There have been several comments on the two postings on women:
COMMENT NO. 1
kenneth w. harrow
professor of english, michigan state university
country specialist for the drc, rwanda, and burundi, amnesty international
i read helene cooper's piece this morning with considerable dismay, as i did the earlier reportage of peacekeepers' abuses in the drc. i might critique her article for its relatively undifferentiated conflation of all abuses of women, a typical form of muckraking as witness the conflation of all forms of genital cuttings into mutilation.
however, that is small change compared with the larger issue of security that these peacekeepers are intended to create in east congo. the latest really shocking report from the region is not the abuses of the peacekeepers, bad enough as that is, but the numbers of deaths every single month, 31,000; the total number of dead since 1998, 3.8 million. this is indeed a holocaust that has gone relatively unnoticed, and will presumably be buried by the horrific accounts of the tsunami and the continued attacks on the united nations. meanwhile, the only meaningful effort to bring the deathcount down in east congo, that of the monuc peacekeepers, is undermined by these scandalous accounts.
COMMENT NO. 2
Kennedy Emetulu from the United Kingdom
This is an international problem that has spawned local dimensions. What is this – a moral or cultural conquest? My hope is that those found guilty be punished firmly to send the message that communities must trust the United Nations, the last bastion of the common people of our world. If the UN loses the moral authority to regenerate battered societies, what then is the fate of humanity?
It is incumbent upon the UN now to begin to initiate a donors’ conference for these regions of Africa, including Darfur (and its shameful rape cases) to quickly bring in development. These people need to be economically self-sufficient comparatively to fight this immensely tasking moral battle foisted on them by international help! That is the only thing that can sustain the level of social regeneration needed to begin a semblance of normality in those places.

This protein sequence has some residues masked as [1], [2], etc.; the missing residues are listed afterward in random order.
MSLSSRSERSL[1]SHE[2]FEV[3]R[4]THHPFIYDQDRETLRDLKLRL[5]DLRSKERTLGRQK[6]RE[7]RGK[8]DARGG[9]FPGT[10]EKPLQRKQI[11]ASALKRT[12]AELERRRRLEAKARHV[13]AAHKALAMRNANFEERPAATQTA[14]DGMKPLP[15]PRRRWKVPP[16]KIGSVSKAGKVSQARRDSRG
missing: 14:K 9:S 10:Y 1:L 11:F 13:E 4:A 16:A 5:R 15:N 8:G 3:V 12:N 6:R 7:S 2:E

Of course, one is not dismissive of the genuine fear of those who believe that aid fuels African crises or that the charlatans leading the politics of these places are not responsible enough, or indeed knowledgeable enough to do what is needed. Add to that mix a seemingly endemic public corruption profile, what you get is pretty strong stuff; but it is not as strong as the emergency that is upon us in Africa, when you consider it against the background of aids, conflicts, economic annihilation, social distress and political defeat of civil society, development, no matter how it comes is the key. The same transnational companies and conglomerates that have reaped and fattened in all this chaos must begin to join in stabilizing it. The UN as a bridge-building institution should begin the process.
The tragedy of it all is that they will come to the same conclusions as above, but perhaps only after the damage has become somewhat irreversible or shockingly more expensive in human and material costs somewhere down the line.
What can you say?
COMMENT NO. 3
From Hakeem Tijani
I hope Dr. Yemi Akinwunmi of history dept. Nassarawa State University keeps a good record for posterity. Kudos to the governor. This is a higher level of prebendalism and patron-client politics in contemporary Nigeria. I trust other chiefs would adhere to the best recipe of being acknowledged and granted the chieftaincy title by the State governors - especially my ex-wife's dad who has tried unsuccessfully since the 1990s to become a second class chief in Lagos. If the governor is a Muslim there would be no problem with keeping the best gift ever. However, problem might arise if he is a Christaian. My advice... ask your deputy or one of the personal assistance to take over. DO NOT RETURN THE GIFT BECAUSE THE GODS MIGHT BE ANGRY!!! MAY THE GODS BLESS THE OSESHI OF ALOSHI!!!
COMMENT NO. 4 FROM WANGUI
Hello, and happy new year. Sex has always been a way of social advancement the world around, has it not?